Two Key Quarters
And yet GMS continues to fade, falling over 40% from an early December (an all-time) high just under $40. At Friday's close just above $21, the stock has almost completed a round-trip to its May 2016 IPO price.
With two significant exceptions, there isn't that much in terms of performance to support the decline. FY17 was an impressive year, with base revenue climbing 10%, and Adjusted EBITDA increasing 36% (and 32% pro forma). EBITDA margins rose 70 bps to 8.1%, with much of the improvement on an organic basis. FY18 looks solid, if less impressive, with base revenue growth decelerating to 4.5%, an overall top-line increase of 8.3%, and EBITDA dropping 20 bps to 7.9%.
There have been two big moves that highlighted longer-term concerns here. The stock did see a big dip coming out of Q4 FY17 results in June of last year. GMS shares touched a seven-month low, due mostly to a weaker-than-expected outlook in the release in late June of last year. Guidance for Q1 FY18 disappointed, and CEO Mike Callahan cited a "tougher market environment for pricing" on the Q4 FY17 call. GMS seemed to reset gross margin expectations, targeting a year-over-year decline to ~32.5% on a run-rate basis, which in turn suggested that the multi-year expansion in gross, and potentially EBITDA, margins might be near an end.
The obvious concern in terms of the guidance was that wallboard, in particular, was supposed to be less price-sensitive - and GMS less susceptible to being undercut by rivals. But management framed the Q1 guidance, in particular, as being impacted in part by rising and volatile prices - and projected that margins would improve and stabilize over the last three quarters of the year.
Indeed, that's exactly what happened. GMS actually rallied following stronger Q2 results in December 2017, briefly touching an all-time high. But the stock turned south under what looked like solely sector-related pressure - until the Q4 FY18 report this summer, when pricing concerns again materialized.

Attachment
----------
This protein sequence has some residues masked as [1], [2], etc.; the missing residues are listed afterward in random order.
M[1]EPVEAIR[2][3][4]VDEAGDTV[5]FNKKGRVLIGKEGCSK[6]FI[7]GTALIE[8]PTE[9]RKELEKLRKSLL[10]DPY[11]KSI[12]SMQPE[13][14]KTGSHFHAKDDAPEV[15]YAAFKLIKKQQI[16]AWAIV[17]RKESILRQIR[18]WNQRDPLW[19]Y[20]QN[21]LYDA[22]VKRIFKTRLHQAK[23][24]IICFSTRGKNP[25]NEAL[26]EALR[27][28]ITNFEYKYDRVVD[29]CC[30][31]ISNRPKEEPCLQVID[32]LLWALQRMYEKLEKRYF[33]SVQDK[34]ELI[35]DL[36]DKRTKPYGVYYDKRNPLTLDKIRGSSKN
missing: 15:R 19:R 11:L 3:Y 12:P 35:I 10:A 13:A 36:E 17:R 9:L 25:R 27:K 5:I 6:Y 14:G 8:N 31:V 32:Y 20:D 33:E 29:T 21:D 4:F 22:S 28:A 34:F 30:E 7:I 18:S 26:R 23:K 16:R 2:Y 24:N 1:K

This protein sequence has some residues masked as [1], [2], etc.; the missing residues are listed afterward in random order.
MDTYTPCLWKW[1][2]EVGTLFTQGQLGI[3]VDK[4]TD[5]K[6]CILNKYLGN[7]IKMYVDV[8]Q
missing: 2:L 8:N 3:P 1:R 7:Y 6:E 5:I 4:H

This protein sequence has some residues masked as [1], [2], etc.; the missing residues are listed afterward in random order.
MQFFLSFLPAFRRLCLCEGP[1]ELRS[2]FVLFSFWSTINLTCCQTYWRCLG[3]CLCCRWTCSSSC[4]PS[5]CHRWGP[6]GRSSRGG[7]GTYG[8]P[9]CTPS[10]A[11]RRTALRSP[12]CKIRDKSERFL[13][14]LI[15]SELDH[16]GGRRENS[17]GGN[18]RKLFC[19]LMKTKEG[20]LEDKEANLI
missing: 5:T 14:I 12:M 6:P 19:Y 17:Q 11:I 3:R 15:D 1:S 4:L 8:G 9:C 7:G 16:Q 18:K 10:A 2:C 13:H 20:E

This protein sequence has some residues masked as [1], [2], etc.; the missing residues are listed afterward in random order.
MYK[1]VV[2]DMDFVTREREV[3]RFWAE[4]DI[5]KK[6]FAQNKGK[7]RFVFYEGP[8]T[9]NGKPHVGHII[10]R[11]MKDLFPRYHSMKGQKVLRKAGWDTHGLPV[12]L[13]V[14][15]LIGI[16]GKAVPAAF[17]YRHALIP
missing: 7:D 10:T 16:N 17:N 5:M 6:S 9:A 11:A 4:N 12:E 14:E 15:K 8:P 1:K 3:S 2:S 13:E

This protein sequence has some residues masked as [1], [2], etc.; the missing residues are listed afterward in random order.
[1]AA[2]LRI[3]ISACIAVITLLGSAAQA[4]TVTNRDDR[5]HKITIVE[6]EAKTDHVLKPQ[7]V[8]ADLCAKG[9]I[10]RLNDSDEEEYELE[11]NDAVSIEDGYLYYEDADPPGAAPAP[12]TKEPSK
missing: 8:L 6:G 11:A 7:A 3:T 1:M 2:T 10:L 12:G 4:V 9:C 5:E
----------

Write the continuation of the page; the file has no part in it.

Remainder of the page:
Q4 earnings missed badly. GMS shares fell 16%. Wallboard volume declined year-over-year by over 3%, and GMS CFO Doug Goforth estimated on the Q4 call that the company had lost 50 bps of wallboard market share in the past year. "Challenging competitive dynamics", as the company puts it, obviously had become a real problem - and management was peppered with questions on that front during the Q4 call.
The answer from GMS, essentially, was that competitors were trading price for market share - and unwilling to chase those discounts, GMS lost business as a result. With suppliers facing inflation of their own, GMS couldn't get price concessions. With fuel and labor costs rising (fuel alone added over $1 million in incremental cost in the quarter, per the Q4 presentation), margins took a hit as well. GMS did express some confidence that the market would settle back into equilibrium, but investors (literally and figuratively) didn't buy it.
There were some good reasons for that. Market share, again, was supposed to be reasonably protected by the nature of pricing and delivery in the space. 50 bps of erosion in a single year is a big number given the company cited a 13.1% figure for 2015 in its S-1/A (a figure that probably has ticked up since then, if only due to acquisitions).